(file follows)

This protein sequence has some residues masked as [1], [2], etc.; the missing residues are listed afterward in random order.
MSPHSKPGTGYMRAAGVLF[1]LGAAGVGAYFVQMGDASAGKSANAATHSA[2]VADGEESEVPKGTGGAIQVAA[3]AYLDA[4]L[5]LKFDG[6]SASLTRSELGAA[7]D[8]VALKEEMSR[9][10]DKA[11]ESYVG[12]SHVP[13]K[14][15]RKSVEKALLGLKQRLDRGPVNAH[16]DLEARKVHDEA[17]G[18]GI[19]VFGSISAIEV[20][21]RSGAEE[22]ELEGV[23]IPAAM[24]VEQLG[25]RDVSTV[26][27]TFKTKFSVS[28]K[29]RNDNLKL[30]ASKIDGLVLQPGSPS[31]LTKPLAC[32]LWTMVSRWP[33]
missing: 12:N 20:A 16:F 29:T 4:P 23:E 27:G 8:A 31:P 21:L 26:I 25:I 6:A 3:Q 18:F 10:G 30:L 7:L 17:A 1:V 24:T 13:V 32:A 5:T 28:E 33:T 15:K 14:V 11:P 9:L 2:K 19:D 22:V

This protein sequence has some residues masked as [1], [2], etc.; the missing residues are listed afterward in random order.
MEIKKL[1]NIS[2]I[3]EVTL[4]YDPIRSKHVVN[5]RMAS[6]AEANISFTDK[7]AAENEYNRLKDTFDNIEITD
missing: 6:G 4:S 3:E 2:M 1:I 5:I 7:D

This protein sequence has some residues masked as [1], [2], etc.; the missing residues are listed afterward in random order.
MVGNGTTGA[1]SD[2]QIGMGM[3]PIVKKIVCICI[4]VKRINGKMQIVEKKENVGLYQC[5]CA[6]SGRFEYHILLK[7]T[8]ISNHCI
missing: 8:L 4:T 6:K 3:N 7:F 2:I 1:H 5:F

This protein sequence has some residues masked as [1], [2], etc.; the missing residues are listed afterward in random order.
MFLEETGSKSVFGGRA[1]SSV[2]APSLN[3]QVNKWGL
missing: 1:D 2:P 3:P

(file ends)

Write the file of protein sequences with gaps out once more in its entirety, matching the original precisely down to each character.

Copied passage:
This protein sequence has some residues masked as [1], [2], etc.; the missing residues are listed afterward in random order.
MSPHSKPGTGYMRAAGVLF[1]LGAAGVGAYFVQMGDASAGKSANAATHSA[2]VADGEESEVPKGTGGAIQVAA[3]AYLDA[4]L[5]LKFDG[6]SASLTRSELGAA[7]D[8]VALKEEMSR[9][10]DKA[11]ESYVG[12]SHVP[13]K[14][15]RKSVEKALLGLKQRLDRGPVNAH[16]DLEARKVHDEA[17]G[18]GI[19]VFGSISAIEV[20][21]RSGAEE[22]ELEGV[23]IPAAM[24]VEQLG[25]RDVSTV[26][27]TFKTKFSVS[28]K[29]RNDNLKL[30]ASKIDGLVLQPGSPS[31]LTKPLAC[32]LWTMVSRWP[33]
missing: 12:N 20:A 16:F 29:T 4:P 23:E 27:G 8:A 31:P 21:L 26:I 25:I 6:A 3:Q 18:F 10:G 30:L 7:L 17:A 1:V 24:T 13:V 32:A 5:T 28:E 33:T 15:K 14:V 11:P 9:L 2:K 19:D 22:V

This protein sequence has some residues masked as [1], [2], etc.; the missing residues are listed afterward in random order.
MEIKKL[1]NIS[2]I[3]EVTL[4]YDPIRSKHVVN[5]RMAS[6]AEANISFTDK[7]AAENEYNRLKDTFDNIEITD
missing: 6:G 4:S 3:E 2:M 1:I 5:I 7:D

This protein sequence has some residues masked as [1], [2], etc.; the missing residues are listed afterward in random order.
MVGNGTTGA[1]SD[2]QIGMGM[3]PIVKKIVCICI[4]VKRINGKMQIVEKKENVGLYQC[5]CA[6]SGRFEYHILLK[7]T[8]ISNHCI
missing: 8:L 4:T 6:K 3:N 7:F 2:I 1:H 5:F

This protein sequence has some residues masked as [1], [2], etc.; the missing residues are listed afterward in random order.
MFLEETGSKSVFGGRA[1]SSV[2]APSLN[3]QVNKWGL
missing: 1:D 2:P 3:P